Cases & Strategies

The Positioning of Tom Ford

This post was inspired by a video on the extinct where Tim Blanks revives the boom of Tom Ford at Gucci, in the second half of 1990s, and also by an image from the Fall 1996 campaign I found organizing my collection of old Vogues (here, on Instagram). Georgina Greenville in a long white jersey dress with a strategic cut still makes an impact!

At that time, Gucci was reborn after decades of family feuds and near bankruptcy. The arrival of Tom Ford (who came in 1990 but only took over the creative direction in 1994) not only renewed the house but turned it into a synonym of powerful and ultra sexy fashion. The rest of the story you already know: Gucci is now a giant in the luxury market and the most valuable label at the Kering conglomerate.

The video made me think a lot about positioning. As Frida Giannini tried to make Gucci less sexual, the audacious and hedonistic style printed by Ford was so dominant that it prevented her from taking a step beyond, which ended up costing her position. Tom created a very consistent and easily recognizable vision, and with the help of Carine Roitfeld and Mario Testino in the campaigns, the label has become increasingly aspirational.

Today, that image still echoes in his own company, perhaps more subtly and with the necessary adaptations to the reality of contemporary fashion. But the essence has not changed. The clothes are still sexy and ads (for fashion, accessories and beauty) remain provocative. Tom Ford is and always will be associated with something provocative and sexy. The perfect translation of the Lover archetype in his willing to seduce and arouse desire. As he said in 2013, at the CFDA / Fashion Fund award ceremony:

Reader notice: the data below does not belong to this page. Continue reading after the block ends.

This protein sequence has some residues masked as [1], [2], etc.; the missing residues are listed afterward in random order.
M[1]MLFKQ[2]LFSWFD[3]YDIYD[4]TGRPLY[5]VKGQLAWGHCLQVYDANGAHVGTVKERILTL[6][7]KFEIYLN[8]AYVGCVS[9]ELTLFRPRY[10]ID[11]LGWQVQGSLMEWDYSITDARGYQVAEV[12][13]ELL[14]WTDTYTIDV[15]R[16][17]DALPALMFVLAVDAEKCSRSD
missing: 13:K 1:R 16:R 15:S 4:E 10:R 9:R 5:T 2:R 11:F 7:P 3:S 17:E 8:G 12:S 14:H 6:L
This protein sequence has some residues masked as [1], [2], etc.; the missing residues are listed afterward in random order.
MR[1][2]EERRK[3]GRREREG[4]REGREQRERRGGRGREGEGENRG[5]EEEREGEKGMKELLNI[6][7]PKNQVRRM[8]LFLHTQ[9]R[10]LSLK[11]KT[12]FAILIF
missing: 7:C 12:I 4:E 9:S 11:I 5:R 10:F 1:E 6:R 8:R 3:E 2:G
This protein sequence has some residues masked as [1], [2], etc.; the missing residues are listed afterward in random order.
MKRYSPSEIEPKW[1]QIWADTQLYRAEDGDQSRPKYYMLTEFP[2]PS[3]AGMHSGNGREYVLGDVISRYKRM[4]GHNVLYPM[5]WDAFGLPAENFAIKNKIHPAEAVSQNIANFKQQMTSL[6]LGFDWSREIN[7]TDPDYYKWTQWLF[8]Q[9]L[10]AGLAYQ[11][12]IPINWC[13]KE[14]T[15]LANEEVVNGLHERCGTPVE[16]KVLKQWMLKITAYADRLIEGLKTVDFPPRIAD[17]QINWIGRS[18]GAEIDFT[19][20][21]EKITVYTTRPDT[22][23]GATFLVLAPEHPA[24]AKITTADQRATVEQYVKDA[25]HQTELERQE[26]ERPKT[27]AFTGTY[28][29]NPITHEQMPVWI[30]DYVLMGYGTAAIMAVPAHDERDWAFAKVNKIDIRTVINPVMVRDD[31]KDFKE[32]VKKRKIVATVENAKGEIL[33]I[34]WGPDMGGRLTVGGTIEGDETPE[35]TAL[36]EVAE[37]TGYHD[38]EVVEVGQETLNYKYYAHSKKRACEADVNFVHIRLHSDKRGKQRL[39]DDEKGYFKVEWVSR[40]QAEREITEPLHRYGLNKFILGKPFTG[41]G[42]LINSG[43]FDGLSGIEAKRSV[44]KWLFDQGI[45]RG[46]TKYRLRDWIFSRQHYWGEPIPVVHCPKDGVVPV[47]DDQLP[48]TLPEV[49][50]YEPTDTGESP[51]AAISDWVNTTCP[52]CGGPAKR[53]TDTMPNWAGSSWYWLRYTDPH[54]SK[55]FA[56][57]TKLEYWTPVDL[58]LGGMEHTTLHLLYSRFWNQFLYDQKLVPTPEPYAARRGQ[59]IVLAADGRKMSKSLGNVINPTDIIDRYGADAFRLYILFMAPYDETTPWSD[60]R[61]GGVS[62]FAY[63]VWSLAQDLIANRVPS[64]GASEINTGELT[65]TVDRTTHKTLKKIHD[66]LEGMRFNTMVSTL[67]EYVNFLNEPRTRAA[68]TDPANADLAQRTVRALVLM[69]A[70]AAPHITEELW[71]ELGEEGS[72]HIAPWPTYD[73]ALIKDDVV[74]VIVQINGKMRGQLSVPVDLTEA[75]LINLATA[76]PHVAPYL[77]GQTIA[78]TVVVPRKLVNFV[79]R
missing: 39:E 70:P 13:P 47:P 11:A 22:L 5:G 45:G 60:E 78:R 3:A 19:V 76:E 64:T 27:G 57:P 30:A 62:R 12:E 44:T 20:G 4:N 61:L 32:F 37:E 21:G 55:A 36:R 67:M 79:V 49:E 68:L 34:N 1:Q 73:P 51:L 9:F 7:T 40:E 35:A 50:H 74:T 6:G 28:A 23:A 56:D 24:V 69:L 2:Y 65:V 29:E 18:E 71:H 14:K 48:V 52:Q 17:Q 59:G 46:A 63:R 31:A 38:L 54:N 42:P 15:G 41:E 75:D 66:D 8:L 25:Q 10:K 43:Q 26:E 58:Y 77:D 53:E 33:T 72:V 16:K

“If you’re designing your own label, then know yourself. If you become well-known as a designer, you give the world your taste. What you create will carry your distinct personality. No matter what I do as a designer, I will always be pegged as the sexy designer who always does black. Miuccia [Prada] is the intelligent designer. Yves [Saint Laurent] was the delicate suffering designer, and so on.”

So, what is the moral of the story? Without vision there is no positioning, therefore no recognition! You know that disturbing feeling of seeing the same products everywhere? This happens because of lack of identity, lack of a particular point of view that allows a brand to differentiate and stand out in the crowd. The result is that you are only selling clothes not an aspiration.

Without positioning, it’s impossible to attract, captivate and keep a customer. After all, if a brand does not know who it is, how others will be interested in it?


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